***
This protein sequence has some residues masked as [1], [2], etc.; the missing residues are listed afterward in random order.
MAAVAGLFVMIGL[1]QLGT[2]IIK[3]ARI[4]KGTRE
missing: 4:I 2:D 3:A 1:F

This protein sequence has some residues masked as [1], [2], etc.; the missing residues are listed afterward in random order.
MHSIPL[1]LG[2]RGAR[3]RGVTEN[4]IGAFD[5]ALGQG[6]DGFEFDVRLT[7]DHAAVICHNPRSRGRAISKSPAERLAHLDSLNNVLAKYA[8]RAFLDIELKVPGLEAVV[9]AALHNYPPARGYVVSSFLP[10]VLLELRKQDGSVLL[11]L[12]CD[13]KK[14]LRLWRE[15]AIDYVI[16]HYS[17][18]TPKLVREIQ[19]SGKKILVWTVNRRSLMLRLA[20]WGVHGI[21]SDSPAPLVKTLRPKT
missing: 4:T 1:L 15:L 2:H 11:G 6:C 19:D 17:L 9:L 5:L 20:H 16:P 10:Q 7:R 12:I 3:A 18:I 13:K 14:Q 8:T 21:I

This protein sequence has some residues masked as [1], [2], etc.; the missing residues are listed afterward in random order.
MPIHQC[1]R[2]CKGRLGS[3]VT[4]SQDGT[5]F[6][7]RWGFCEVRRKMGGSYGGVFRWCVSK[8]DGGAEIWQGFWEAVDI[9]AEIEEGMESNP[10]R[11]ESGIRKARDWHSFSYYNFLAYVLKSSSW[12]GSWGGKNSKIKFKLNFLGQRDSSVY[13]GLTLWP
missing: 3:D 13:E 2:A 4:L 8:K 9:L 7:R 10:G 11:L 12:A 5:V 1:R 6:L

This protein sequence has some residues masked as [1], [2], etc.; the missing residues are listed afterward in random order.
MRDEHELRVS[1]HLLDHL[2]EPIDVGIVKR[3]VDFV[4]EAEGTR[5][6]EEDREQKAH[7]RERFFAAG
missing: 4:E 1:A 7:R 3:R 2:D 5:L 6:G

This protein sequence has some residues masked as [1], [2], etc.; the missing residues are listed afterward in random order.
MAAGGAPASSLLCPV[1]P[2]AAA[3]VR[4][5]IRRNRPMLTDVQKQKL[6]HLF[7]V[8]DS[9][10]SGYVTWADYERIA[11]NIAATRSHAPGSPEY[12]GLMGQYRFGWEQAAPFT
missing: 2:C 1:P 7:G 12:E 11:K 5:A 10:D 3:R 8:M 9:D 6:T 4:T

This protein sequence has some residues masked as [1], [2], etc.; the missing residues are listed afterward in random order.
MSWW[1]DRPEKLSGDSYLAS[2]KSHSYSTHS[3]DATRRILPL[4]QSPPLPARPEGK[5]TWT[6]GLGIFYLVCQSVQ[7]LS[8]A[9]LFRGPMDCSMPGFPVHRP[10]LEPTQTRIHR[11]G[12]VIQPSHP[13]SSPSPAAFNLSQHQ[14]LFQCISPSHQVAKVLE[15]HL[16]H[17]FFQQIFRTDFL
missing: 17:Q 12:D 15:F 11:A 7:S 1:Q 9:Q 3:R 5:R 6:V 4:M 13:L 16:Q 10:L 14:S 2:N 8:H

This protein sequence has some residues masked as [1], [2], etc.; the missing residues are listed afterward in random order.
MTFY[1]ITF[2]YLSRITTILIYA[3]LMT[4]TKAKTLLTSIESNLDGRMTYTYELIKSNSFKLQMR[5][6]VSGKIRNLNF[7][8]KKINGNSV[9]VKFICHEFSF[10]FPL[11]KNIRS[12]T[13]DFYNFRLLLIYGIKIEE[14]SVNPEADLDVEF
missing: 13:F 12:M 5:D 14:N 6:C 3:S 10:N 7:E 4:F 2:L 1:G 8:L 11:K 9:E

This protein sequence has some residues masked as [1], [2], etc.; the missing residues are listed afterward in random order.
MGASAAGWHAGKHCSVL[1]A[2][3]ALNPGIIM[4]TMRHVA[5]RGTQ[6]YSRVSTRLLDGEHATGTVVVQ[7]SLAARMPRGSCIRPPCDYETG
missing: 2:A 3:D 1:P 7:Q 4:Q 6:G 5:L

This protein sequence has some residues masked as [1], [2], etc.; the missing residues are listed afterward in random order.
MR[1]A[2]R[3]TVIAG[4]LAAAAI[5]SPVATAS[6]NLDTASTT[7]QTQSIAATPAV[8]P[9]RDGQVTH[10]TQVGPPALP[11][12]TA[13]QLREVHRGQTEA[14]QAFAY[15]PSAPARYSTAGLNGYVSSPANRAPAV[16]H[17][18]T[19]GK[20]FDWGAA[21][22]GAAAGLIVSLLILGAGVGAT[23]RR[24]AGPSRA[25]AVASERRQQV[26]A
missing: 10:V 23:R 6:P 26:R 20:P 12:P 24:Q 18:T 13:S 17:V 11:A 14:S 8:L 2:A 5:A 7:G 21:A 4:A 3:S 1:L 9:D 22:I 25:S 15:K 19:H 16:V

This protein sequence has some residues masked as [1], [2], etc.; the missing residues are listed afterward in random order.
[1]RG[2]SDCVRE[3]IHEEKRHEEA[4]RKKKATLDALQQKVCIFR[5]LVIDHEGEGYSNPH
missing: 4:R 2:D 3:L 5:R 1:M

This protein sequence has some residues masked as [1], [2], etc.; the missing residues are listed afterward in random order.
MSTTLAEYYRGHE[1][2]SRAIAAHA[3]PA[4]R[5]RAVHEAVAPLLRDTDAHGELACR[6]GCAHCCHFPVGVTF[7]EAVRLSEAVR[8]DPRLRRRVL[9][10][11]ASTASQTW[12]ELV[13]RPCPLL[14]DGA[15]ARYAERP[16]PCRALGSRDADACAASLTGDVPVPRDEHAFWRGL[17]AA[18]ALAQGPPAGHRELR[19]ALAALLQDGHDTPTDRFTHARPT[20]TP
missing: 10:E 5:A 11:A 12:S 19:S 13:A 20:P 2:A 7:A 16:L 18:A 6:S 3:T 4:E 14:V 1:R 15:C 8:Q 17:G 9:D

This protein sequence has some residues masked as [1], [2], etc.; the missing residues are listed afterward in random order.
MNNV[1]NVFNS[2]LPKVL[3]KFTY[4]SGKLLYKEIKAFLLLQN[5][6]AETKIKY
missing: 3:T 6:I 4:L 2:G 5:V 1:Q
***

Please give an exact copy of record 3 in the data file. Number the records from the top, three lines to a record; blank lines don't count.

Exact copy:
This protein sequence has some residues masked as [1], [2], etc.; the missing residues are listed afterward in random order.
MPIHQC[1]R[2]CKGRLGS[3]VT[4]SQDGT[5]F[6][7]RWGFCEVRRKMGGSYGGVFRWCVSK[8]DGGAEIWQGFWEAVDI[9]AEIEEGMESNP[10]R[11]ESGIRKARDWHSFSYYNFLAYVLKSSSW[12]GSWGGKNSKIKFKLNFLGQRDSSVY[13]GLTLWP
missing: 3:D 13:E 2:A 4:L 8:K 9:L 7:R 10:G 11:L 12:A 5:V 1:R 6:L